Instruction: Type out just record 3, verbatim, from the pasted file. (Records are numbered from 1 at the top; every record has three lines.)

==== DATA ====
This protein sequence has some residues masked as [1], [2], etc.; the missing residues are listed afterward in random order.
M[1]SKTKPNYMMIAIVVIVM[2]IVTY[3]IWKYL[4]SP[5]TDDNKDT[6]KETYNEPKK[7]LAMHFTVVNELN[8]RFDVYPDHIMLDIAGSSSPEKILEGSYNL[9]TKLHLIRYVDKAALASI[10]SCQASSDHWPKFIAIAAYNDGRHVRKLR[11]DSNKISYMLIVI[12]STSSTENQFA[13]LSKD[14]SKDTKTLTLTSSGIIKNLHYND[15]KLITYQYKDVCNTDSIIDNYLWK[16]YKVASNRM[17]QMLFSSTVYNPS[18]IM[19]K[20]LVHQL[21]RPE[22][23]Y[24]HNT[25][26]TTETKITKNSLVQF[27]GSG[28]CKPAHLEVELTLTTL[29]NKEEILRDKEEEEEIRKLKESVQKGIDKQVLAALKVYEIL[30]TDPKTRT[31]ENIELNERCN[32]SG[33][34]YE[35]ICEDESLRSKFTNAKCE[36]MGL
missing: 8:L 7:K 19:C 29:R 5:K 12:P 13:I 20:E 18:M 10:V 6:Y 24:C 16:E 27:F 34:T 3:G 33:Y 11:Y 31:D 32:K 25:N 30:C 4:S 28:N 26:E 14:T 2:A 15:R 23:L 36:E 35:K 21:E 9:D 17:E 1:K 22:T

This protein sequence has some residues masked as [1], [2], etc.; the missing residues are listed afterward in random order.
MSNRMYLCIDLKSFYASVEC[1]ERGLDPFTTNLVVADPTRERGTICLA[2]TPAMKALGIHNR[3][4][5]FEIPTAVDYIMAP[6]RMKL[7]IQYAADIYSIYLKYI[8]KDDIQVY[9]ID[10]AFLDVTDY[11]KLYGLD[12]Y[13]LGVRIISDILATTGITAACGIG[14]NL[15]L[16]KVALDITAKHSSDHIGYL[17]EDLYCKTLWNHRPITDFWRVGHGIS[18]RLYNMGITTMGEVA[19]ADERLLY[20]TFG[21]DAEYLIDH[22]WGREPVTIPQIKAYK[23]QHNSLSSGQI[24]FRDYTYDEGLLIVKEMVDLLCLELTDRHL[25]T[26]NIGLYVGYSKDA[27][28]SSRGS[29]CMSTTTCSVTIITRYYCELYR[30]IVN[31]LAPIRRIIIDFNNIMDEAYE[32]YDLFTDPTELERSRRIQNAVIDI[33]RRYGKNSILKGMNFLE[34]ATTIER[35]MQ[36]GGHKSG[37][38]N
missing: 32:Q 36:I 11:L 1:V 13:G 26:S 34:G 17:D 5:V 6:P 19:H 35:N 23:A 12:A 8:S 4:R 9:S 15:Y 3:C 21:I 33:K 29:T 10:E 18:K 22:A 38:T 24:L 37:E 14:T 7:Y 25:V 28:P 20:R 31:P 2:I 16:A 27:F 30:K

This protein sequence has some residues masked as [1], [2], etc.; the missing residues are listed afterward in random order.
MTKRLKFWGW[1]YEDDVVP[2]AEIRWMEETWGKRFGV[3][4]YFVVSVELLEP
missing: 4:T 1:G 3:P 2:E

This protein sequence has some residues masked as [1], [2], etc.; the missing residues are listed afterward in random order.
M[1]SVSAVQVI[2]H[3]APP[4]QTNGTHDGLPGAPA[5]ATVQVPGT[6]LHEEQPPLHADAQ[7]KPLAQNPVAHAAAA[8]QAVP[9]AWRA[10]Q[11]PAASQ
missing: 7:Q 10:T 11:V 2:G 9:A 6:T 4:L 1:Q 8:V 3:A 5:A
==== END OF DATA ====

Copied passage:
This protein sequence has some residues masked as [1], [2], etc.; the missing residues are listed afterward in random order.
MTKRLKFWGW[1]YEDDVVP[2]AEIRWMEETWGKRFGV[3][4]YFVVSVELLEP
missing: 4:T 1:G 3:P 2:E